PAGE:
Advertisement
Share
Local

Built for the Road Ahead: The origins of PB street names may surprise you!

20191125_144409.jpg
Dawes and Emerald streets
(File)

Ever wonder who the people were who’ve lent their last names to the streets of our beloved beach town? Who was Bayard? Ingraham? Gresham?

PB Monthly reached out to the San Diego Historic Center for permission to inform readers via Zelma Bays Locker’s “Whatever Happened to Izard Street?”, a historical article that reveals the men behind the monikers and more.

We chose to focus on primary streets that run north-south parallel to Mission Boulevard, from Bayard Street to Pendleton Street.

Note: These street names were originally 1st Street through 15th Street, respectively (with the exception of Ingraham Street). Each street had its numbered name on an 1887 map, before being altered in 1900.

Advertisement

Mission Boulevard: First named 1st Street, the title was changed to Allison Street in 1900, then changed again to Mission Boulevard in 1929. William Boyd Allison (1829-1908), was a four-term Congressman from Iowa, then a five-term U.S. Senator and chairman of important Senate Committees. Mission Boulevard, established in 1914 to run the north-south length of Mission Beach, connected later at its north end with Allison Street.

The popularity of Mission Beach during the 1920s gave more prominence to the name “Mission,” than to “Allison.” Allison Street was eclipsed and became a continuation of Mission Boulevard.

Bayard: Thomas F. Bayard (1828-1898), was a Senator from Delaware, Secretary of State under President Grover Cleveland, and ambassador to Great Britain.

Cass: Lewis Cass (1782-1866), was Secretary of State under President James Buchanan and later minister to France.

Advertisement

Dawes: Henry L. Dawes (1816-1903), was a U.S. Representative from Massachusetts for nearly 20 years, then a U.S. Senator, who conceived the idea of the U.S. Weather Bureau.

Everts: William M. Evarts (1818-1901), was Attorney-General under President Andrew Johnson and Secretary of State under President Benjamin Hayes. Everts Street is a misspelling of “Evarts.”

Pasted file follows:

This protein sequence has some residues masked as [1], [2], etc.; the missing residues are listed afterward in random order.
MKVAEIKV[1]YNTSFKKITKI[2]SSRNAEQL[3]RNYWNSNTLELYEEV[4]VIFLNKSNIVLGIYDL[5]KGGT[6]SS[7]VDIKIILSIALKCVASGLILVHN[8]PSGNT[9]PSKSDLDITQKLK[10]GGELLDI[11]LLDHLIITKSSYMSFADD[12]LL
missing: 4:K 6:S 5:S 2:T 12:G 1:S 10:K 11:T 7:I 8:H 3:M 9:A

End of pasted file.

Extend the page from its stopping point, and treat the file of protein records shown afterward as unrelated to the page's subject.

Fanuel: Faneuil Hall in Boston, was built as a public market by Peter Faneuil (1700-1743). The building, gutted by a fire in 1761, was rebuilt and became “The Cradle of Liberty” for pre-Revolutionary American patriots. Fanuel is a misspelling of “Faneuil.”

Gresham: Walter Quintin Gresham (1832-1895), was Postmaster-General, later Secretary of the Treasury under President Chester Arthur, and Secretary of State under President Grover Cleveland.

Haines: Several men with the surname “Haines” were politically active in different generations. Lynn Haines (1876-1929), though not an office-holder, was well known as a publicist, editor and press correspondent in Washington, D.C.

Ingraham: Bearing one of the more complex histories among PB streets, Ingraham was called “Broadway” in 1887. The 1900 ordinance changed it to Izard, in honor of Ralph Izard (1741-1804), who was a Revolutionary patriot and a confidant of George Washington. He is buried at St. James Church in Goose Creek, South Carolina.

However, “Izard” was considered harsh sounding — not to mention it rhymes with gizzard, lizard and blizzard — so in 1907 the name was changed back to Broadway. When downtown’s “D” Street was renamed Broadway, PB changed its street to Ingraham, named after Naval office Duncan Ingraham (1802-1891).

Ingraham is credited with averting American involvement in the Hungarian uprising of 1848-1849. Another name change involved Ingraham Street as late as 1930, when its northwestern projection, which joined Turquoise Street, was renamed Foothill Boulevard.

Advertisement

Jewell: Marshall Jewell (1825-1883), was a governor of Connecticut and later Postmaster-General under President U.S. Grant.

Kendall: Amos Kendall (1789-1869), was a Kentuckian, a follower of President Andrew Jackson, and Postmaster-General in his Cabinet.

Lamont: Daniel Scott Lamont (1851-1905), was a college dropout who worked his way up through the ranks of politics until he went to Washington with President Grover Cleveland as his private secretary. He later became Cleveland’s Secretary of War.

Morrell: Morrell is a misspelling of “Morrill,” of whom there were a number politically active. Lot M. Morrill (1812-1883), was a U.S. Senator, and Secretary of the Treasury under President U.S. Grant. Justin S. Morrill (1810-1898), was a U.S. Congressman and Senator from Vermont for a total of 44 years, and his name is connected with the Land Grant College Act.

Noyes: Noyes has several possible origins. The most likely is Edward Follansbee Noyes (1832-1890), who was at first Governor of Ohio, then a minister to France.

Olney: Most likely named for Richard Olney (1835-1917), who was first Attorney-General, then Secretary of State under President Grover Cleveland.

Pendleton: George Hunt Pendleton (1825-1889), was a Congressman from Ohio for eight years, a minister to Germany, and a U.S. Senator from Ohio.

Source: Locker, Zelma Bays, “Whatever Happened to Izard Street,” Journal of San Diego History, Spring 1976, vol. 22, no. 2, pp. 20-30.


Advertisement